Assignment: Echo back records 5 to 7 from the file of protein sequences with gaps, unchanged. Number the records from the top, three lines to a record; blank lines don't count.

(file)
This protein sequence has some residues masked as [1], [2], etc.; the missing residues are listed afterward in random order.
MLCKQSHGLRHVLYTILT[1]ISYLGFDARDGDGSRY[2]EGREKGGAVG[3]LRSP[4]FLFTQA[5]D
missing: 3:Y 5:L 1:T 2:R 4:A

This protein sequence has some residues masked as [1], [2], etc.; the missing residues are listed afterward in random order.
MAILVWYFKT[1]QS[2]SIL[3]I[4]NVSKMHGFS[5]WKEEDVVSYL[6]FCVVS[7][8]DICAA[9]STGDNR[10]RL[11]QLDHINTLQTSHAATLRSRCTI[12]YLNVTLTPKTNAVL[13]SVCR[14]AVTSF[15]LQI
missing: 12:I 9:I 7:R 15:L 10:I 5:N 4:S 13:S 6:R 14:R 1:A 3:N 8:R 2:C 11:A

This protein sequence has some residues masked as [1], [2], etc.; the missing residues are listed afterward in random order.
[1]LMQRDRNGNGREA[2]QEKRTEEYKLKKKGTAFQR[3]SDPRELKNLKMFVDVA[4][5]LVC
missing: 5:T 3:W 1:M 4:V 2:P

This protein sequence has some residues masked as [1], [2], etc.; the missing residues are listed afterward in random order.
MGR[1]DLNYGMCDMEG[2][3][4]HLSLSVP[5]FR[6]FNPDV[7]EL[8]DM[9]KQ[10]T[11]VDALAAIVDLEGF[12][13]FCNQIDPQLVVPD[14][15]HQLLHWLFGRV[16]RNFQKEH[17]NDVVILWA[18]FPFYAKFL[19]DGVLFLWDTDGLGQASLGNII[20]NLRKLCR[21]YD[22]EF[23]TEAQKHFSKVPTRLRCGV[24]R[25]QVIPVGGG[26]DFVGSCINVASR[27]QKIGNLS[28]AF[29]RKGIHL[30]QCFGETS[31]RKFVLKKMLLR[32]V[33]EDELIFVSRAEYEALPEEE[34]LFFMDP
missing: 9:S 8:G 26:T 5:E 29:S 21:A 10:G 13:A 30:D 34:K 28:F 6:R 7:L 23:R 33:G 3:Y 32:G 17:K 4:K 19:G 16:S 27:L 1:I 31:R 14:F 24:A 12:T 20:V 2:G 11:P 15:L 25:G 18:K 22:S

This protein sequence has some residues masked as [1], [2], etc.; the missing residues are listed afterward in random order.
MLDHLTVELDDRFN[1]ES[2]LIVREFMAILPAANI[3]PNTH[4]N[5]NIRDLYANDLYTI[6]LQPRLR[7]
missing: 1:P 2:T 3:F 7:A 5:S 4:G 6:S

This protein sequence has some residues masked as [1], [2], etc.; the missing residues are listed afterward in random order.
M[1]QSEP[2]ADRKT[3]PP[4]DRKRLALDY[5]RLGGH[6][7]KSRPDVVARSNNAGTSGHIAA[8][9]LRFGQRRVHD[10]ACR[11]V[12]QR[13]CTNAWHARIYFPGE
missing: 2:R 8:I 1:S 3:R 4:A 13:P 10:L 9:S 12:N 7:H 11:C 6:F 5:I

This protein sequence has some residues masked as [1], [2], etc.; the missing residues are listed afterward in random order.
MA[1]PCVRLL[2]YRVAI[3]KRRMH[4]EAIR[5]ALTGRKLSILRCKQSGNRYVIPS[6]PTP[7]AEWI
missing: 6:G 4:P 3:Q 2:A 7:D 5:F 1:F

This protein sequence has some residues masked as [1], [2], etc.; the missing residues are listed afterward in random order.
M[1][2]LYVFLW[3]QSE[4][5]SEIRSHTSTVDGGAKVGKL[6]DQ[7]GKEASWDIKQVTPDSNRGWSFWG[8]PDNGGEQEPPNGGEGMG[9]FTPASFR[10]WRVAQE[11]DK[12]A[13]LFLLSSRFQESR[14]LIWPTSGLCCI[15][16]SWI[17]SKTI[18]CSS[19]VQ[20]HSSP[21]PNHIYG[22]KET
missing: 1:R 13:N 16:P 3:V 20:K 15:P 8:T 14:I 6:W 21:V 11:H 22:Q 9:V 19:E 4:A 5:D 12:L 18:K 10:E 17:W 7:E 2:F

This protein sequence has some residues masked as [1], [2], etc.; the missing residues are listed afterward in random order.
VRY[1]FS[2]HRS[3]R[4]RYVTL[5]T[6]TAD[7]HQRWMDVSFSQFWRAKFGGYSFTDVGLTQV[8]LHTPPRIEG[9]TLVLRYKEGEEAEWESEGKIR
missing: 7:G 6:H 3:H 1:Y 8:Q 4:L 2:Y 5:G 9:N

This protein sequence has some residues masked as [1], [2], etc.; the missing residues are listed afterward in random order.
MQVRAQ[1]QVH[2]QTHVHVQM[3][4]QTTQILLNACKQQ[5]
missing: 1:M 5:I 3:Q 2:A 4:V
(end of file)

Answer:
This protein sequence has some residues masked as [1], [2], etc.; the missing residues are listed afterward in random order.
MLDHLTVELDDRFN[1]ES[2]LIVREFMAILPAANI[3]PNTH[4]N[5]NIRDLYANDLYTI[6]LQPRLR[7]
missing: 1:P 2:T 3:F 7:A 5:S 4:G 6:S

This protein sequence has some residues masked as [1], [2], etc.; the missing residues are listed afterward in random order.
M[1]QSEP[2]ADRKT[3]PP[4]DRKRLALDY[5]RLGGH[6][7]KSRPDVVARSNNAGTSGHIAA[8][9]LRFGQRRVHD[10]ACR[11]V[12]QR[13]CTNAWHARIYFPGE
missing: 2:R 8:I 1:S 3:R 4:A 13:P 10:L 9:S 12:N 7:H 11:C 6:F 5:I

This protein sequence has some residues masked as [1], [2], etc.; the missing residues are listed afterward in random order.
MA[1]PCVRLL[2]YRVAI[3]KRRMH[4]EAIR[5]ALTGRKLSILRCKQSGNRYVIPS[6]PTP[7]AEWI
missing: 6:G 4:P 3:Q 2:A 7:D 5:F 1:F